For me, I outline based on starting with the final transformation I want to deliver for my reader.

    Ex. lose 20lb in 30-days, effortless meditation in 7-days, stop your dog from barking in 30-days, etc...

    From here, I simply create a chapter around each major step, tip or procedure that will eventually deliver that final transformation

    Each chapter outline is made up of questions that readers will ask on their way to reaching that milestone (for that chapter) which gives me a very detailed outline that I can then write to, outsource or conduct interviews to collect.

    Other tips...

    1. Add diagrams for visual learners
    2. Link to resources like video, worksheet, tool as part of the ebook where relevant
    3. Add in examples and personal experiences if possible
    4. Write in short sentences, staying on topic focused around answering the questions

    Jeff
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  • Profile picture of the author Romeo90
    For me, it is as much about keeping stuff out of the eBook that the reader doesn't require as much as it's about making sure the key content is in there.

    Joe's response is as descriptive as it gets, use his answer as a solid base.
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    • Profile picture of the author agmccall
      The author Douglas Adams once said, and I am paraphrasing

      "I take a lot of words and put them in a cunning order"

      al
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  • Profile picture of the author Rok Solid
    My 2 cents..

    I like to look in forums on the niche I'm writing about and pay attention to issues that come up regularly. This gives me a list of topics to write about (chapters) and ensures that I'm creating a book that already has some demand.

    Like Joe above I also like to have an end goal in mind. What will my reader be able to do once they've finished reading?

    One thing that I can't even imagine writing without is mind mapping. I've used a couple of different tools but now I've settled on Xmind. This allows me to compile my list of topics in the research phase quickly and without having to put too much thought into the order.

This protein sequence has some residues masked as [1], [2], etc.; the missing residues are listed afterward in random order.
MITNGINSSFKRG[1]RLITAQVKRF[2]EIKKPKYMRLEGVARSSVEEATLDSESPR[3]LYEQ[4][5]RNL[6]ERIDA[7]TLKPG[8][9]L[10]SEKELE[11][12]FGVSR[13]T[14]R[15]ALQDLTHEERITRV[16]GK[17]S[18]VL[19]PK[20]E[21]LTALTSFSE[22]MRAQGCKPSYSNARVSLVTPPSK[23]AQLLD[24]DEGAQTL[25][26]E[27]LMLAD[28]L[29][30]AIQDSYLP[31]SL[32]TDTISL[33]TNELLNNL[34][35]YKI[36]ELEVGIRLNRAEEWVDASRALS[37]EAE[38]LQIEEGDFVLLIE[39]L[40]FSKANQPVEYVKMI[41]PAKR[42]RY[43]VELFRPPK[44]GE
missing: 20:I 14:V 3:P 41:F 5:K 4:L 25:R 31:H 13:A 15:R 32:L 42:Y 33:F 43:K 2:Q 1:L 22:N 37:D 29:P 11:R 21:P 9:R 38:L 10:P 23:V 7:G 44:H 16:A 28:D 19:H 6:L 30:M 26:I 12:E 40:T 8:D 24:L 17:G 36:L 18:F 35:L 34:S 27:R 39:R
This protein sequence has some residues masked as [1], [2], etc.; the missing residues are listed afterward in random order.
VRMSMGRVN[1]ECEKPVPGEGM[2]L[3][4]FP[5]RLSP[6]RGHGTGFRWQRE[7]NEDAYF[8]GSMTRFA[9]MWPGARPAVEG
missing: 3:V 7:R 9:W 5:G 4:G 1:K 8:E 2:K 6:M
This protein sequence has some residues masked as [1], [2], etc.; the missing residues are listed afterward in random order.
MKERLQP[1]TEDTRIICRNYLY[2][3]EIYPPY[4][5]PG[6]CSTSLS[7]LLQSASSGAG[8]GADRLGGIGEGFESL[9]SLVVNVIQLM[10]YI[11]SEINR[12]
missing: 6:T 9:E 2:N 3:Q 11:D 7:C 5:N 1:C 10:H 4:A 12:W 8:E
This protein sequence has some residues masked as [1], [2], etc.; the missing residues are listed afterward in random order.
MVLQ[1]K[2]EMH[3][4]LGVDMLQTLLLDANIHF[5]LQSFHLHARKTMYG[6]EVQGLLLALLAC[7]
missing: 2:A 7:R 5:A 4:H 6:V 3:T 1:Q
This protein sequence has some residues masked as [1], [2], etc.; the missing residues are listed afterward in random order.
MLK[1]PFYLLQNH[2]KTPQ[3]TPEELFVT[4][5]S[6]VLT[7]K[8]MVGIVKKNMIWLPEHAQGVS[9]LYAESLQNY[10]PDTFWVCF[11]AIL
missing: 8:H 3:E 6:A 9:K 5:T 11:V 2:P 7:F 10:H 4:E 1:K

Each topic usually inspires sub topics (ie content) and expands on it's own. I can then reorder as necessary.

    Then I write suing my mind map as my guide.

    I've also been using Workflowy a lot lately to divide up ideas and tasks into lists. This is also an excellent tool for writing.

    For me the tools are an essential element in my writing.

    All the best
    Ricky
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  • Profile picture of the author spearce000
    Like Hpgoodboy says above, start with figuring out how you're going to sell your e-book. Use the bullet points you're going to put in your sales letter as the chapter headings on your outline, then flesh them out, so that each chapter builds on the point you're making.
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  • Profile picture of the author mguy
    It's working so far guys. Except my outline was not followed strictly. I made an inital outline and found that it wasn't sufficient or just plain wrong... and now it had evolved. I still like keeping things focused with a rough outline.

    The book is roughly done at 60%, now gotta add the extra value into it.

    I like what HP said about writing the sales letter first. I think I will be writing that now even before I go any further. I assume the sales letter will list all the value that the book contains?

    Additional tips are welcome.
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  • Profile picture of the author absolutelee
    I'm actually in the middle of my first real book. I've outlined it. Then, I'm fleshing it out on my blog. I'll take those posts later on, add to them, and create the book.
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  • Profile picture of the author writeaway
    I love writing ebooks. Here's how I do it.

    Take the central idea and blow it up into many different sub-topics.

    Take the most interesting sub-topic and find its most provocative elements.

    Write attention-grabbing chapter titles based on the provocative elements.

    Outline each chapter

    Write out the chapters interlacing the intro with previous chapters.